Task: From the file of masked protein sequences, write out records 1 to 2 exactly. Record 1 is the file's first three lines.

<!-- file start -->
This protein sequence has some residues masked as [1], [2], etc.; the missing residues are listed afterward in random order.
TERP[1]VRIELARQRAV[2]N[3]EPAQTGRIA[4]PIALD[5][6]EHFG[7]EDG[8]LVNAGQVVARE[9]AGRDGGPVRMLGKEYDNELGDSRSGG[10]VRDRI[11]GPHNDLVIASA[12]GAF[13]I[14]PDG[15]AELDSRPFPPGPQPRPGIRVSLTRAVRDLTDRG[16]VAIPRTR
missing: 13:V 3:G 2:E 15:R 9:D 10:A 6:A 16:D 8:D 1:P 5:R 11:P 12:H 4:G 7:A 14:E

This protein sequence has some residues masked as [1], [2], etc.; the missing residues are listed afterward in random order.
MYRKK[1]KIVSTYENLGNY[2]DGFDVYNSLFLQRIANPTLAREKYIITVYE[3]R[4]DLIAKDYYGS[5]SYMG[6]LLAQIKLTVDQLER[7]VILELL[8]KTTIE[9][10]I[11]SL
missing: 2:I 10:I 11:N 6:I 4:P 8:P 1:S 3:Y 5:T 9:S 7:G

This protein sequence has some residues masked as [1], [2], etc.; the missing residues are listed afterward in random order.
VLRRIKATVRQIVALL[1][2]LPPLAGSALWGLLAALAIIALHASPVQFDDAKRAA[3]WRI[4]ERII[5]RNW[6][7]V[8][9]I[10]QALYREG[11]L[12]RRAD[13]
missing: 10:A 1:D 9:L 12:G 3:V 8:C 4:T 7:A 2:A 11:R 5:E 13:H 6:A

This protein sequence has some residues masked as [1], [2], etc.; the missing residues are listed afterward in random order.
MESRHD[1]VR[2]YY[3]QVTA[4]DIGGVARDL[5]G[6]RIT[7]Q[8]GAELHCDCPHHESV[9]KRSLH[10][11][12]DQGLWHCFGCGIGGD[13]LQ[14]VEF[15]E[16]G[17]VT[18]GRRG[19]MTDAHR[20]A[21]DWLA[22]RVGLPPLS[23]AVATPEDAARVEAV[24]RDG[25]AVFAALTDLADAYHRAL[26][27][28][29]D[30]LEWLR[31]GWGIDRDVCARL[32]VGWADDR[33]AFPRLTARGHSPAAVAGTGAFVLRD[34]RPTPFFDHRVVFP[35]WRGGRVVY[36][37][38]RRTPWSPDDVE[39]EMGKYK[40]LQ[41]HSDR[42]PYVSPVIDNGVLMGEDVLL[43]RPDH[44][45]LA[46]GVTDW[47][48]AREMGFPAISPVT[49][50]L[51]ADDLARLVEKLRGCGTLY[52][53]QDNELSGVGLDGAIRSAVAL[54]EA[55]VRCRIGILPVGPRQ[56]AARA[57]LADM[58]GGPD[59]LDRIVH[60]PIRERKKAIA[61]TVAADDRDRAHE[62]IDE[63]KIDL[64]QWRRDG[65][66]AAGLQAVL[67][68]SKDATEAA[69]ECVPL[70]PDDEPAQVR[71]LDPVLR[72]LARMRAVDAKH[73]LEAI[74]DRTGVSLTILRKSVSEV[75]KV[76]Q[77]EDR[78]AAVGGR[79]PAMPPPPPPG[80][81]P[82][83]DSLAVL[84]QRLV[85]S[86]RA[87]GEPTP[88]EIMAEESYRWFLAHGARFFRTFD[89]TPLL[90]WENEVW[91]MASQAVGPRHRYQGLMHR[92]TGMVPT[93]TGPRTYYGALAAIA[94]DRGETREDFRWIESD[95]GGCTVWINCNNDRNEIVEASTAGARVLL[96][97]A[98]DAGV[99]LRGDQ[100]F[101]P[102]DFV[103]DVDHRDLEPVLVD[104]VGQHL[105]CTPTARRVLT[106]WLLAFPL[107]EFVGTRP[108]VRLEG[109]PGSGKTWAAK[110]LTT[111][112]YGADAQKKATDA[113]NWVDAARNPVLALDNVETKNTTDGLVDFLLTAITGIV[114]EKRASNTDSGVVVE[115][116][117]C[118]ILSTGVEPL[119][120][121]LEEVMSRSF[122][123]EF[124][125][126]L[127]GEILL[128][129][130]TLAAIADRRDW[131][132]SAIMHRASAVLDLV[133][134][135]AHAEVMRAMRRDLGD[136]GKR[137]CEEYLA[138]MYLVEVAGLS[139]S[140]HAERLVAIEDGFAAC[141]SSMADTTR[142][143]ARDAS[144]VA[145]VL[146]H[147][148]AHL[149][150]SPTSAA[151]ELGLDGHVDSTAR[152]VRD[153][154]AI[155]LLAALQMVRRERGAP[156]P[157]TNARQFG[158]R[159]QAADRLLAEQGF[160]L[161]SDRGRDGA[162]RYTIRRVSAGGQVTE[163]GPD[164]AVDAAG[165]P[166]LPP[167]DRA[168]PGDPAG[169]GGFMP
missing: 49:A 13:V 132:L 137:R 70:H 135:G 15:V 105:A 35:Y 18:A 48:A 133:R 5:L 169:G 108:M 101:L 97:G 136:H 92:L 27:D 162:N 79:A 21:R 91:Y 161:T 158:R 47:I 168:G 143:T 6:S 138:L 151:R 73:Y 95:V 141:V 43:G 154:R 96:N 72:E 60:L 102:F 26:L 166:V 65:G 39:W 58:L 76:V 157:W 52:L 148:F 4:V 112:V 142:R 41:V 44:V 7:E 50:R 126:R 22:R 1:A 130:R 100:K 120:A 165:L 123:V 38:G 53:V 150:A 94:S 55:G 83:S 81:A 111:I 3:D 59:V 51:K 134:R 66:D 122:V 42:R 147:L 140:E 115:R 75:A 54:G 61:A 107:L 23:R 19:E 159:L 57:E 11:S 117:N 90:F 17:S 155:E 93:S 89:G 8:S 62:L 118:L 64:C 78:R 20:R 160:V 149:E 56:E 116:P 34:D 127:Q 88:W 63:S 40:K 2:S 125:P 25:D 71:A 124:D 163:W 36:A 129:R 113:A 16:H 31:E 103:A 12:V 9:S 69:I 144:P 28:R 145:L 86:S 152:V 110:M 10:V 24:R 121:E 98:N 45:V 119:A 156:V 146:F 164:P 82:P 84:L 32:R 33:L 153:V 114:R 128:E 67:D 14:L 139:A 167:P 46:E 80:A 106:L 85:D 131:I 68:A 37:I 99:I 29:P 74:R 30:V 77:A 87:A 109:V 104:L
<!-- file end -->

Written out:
This protein sequence has some residues masked as [1], [2], etc.; the missing residues are listed afterward in random order.
TERP[1]VRIELARQRAV[2]N[3]EPAQTGRIA[4]PIALD[5][6]EHFG[7]EDG[8]LVNAGQVVARE[9]AGRDGGPVRMLGKEYDNELGDSRSGG[10]VRDRI[11]GPHNDLVIASA[12]GAF[13]I[14]PDG[15]AELDSRPFPPGPQPRPGIRVSLTRAVRDLTDRG[16]VAIPRTR
missing: 13:V 3:G 2:E 15:R 9:D 10:A 6:A 16:D 8:D 1:P 5:R 11:P 12:H 4:G 7:A 14:E

This protein sequence has some residues masked as [1], [2], etc.; the missing residues are listed afterward in random order.
MYRKK[1]KIVSTYENLGNY[2]DGFDVYNSLFLQRIANPTLAREKYIITVYE[3]R[4]DLIAKDYYGS[5]SYMG[6]LLAQIKLTVDQLER[7]VILELL[8]KTTIE[9][10]I[11]SL
missing: 2:I 10:I 11:N 6:I 4:P 8:P 1:S 3:Y 5:T 9:S 7:G